The Mayo Clinic Diet Healthy Weight Pyramid

At the bare minimum, the amount you will spend on this diet is the money it will cost to purchase The Mayo Clinic Diet book. You can even take a free, short assessment on their website that will give you a mini “diet plan” with four lifestyle habits that can help you reach your goal weight. Any other costs are add-ons, such as the multitude of cookbooks available for purchase. (Bonus: some are even available as eBooks!) If you are ready to push your chef skills to the next level, these books will be a great addition. 

The current edition of The Mayo Clinic Diet

Another differentiating component of this program is that participants can gain access to an online course titled “The Mayo Clinic Diet: The Healthy Approach to Weight Loss”. It includes twelve lectures that are about 30 minutes each. The topics range from “The Science of Weight and Weight Loss” to “Behavioral Strategies for Weight Loss” and “Cooking the Mayo Clinic Diet Way”. This course provides support beyond written materials, allowing for those who learn in different ways to choose a different delivery method of education. You can find more information about the course here. The course does cost extra so it is up to you to decide if it is worth it. 

Sample Meal Plan

Wondering what a day of eating would look like on this diet?

Here’s a 1200 calorie one-day sample meal plan straight from Mayo Clinic:

Breakfast: ½ cup cooked oatmeal, 1 cup milk, 2 tablespoons raisins, ¼ cup mango and a calorie-free beverage

Lunch: quinoa and sweet potato cakes, tossed salad with fat-free dressing and a calorie-free beverage

Dinner: 1 pita pizza, ¾ cup mixed fruit and a calorie-free beverage

Snack: 1 cup sliced bell peppers, 2 tablespoons hummus

If that sounds boring, one of the Mayo-Clinic-Diet-approved cookbooks available for purchase may be a good place to find inspiration. To spice things up, you can try recipes such as Rancher’s Eggs, Chicken and Eggplant Stir-Fry, Banana Oatmeal Hot Cakes or Scallops with Potatoes and Greens. 

You must limit your intake of sweets to 75 calories per day (think: one serving of Halo Top Ice Cream or a square of dark chocolate) or the total allotment can be used at any time during the week. It is up to you whether to use all of your “dessert calories” for one single decadent dessert or to have smaller desserts daily. 

The Mayo Clinic Diet vs. The Mediterranean Diet

Since the Mediterranean Diet is currently king of the Best Diets Overall list from U.S. News, I figured it could be helpful to do a comparison.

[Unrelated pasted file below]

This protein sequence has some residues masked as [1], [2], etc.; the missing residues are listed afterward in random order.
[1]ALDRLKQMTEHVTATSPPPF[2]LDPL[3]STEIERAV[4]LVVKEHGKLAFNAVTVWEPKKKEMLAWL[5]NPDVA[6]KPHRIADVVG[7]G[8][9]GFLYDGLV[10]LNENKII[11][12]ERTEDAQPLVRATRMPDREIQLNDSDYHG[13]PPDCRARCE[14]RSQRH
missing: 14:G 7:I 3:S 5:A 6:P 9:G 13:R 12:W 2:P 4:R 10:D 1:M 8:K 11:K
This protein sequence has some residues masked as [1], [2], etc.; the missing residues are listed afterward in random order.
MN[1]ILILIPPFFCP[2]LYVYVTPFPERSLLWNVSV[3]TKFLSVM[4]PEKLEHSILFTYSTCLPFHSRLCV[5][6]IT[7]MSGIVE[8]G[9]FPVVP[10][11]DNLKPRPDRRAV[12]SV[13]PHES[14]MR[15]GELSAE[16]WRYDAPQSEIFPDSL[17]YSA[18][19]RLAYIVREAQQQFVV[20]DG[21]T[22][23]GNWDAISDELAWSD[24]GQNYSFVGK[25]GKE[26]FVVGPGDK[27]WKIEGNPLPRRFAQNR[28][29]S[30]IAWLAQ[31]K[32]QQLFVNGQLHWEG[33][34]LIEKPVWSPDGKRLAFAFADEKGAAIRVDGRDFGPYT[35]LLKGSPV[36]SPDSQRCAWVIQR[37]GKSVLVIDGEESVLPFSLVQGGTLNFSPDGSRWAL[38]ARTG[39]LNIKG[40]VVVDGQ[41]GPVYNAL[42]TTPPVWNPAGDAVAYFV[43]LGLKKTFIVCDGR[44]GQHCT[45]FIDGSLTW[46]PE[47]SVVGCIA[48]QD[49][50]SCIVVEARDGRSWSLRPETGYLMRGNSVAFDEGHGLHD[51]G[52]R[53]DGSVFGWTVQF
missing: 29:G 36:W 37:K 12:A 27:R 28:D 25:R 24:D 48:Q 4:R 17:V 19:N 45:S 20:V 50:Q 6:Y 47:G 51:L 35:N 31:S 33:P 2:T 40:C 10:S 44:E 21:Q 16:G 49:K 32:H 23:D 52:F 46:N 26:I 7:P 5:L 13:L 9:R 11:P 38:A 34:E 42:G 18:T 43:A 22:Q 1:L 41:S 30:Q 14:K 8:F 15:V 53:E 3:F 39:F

The Mediterranean Diet has been around for a long, long time. It is based on the dietary patterns of the regions surrounding the Mediterranean Sea. Similar to the Mayo Clinic Diet, it encourages a diet based in whole foods like vegetables, fruit and whole grains. It emphasizes the intake of fish and seafood, while limiting red meat and sweets. Poultry and dairy are to be consumed in moderation. Another large component is the focus on incorporating healthy fats from things like olive oil and nuts. 

So how is it different?

Essentially, it comes down to the amount of support you are looking for. The Mediterranean Diet provides looser guidance by simply recommending which food groups to increase and which to decrease in order to eat healthfully. It is not a defined program and there is no support system to help guide you through it. The Mayo Clinic Diet stands out in that respect. If you subscribe to the program, you have access to a wide array of resources that can be individualized for your specific plan. 

Pros and Cons of the Mayo Clinic Diet

Like every diet plan, there are pros and cons to following the Mayo Clinic Diet. As previously mentioned, it has been reviewed by a panel of U.S. News experts on a variety of levels. However, the only research data available on its effectiveness has been conducted by the Mayo Clinic. 

Here are the pros and cons of the Mayo Clinic Diet

  • Pros: 
    • The lifestyle and behavior-change approach has been shown to be more effective than just delivering a diet or exercise plan with no focus on the intentions behind the actions. It’s even encouraged to write down daily goals to stay motivated, which increases the likelihood of continuing. 
    • No food groups are eliminated unlike other current popular diet trends like the ketogenic diet. This makes the diet easier to follow and more sustainable for life. It also ensures the intake of all three essential macronutrients – carbohydrates, protein and fat.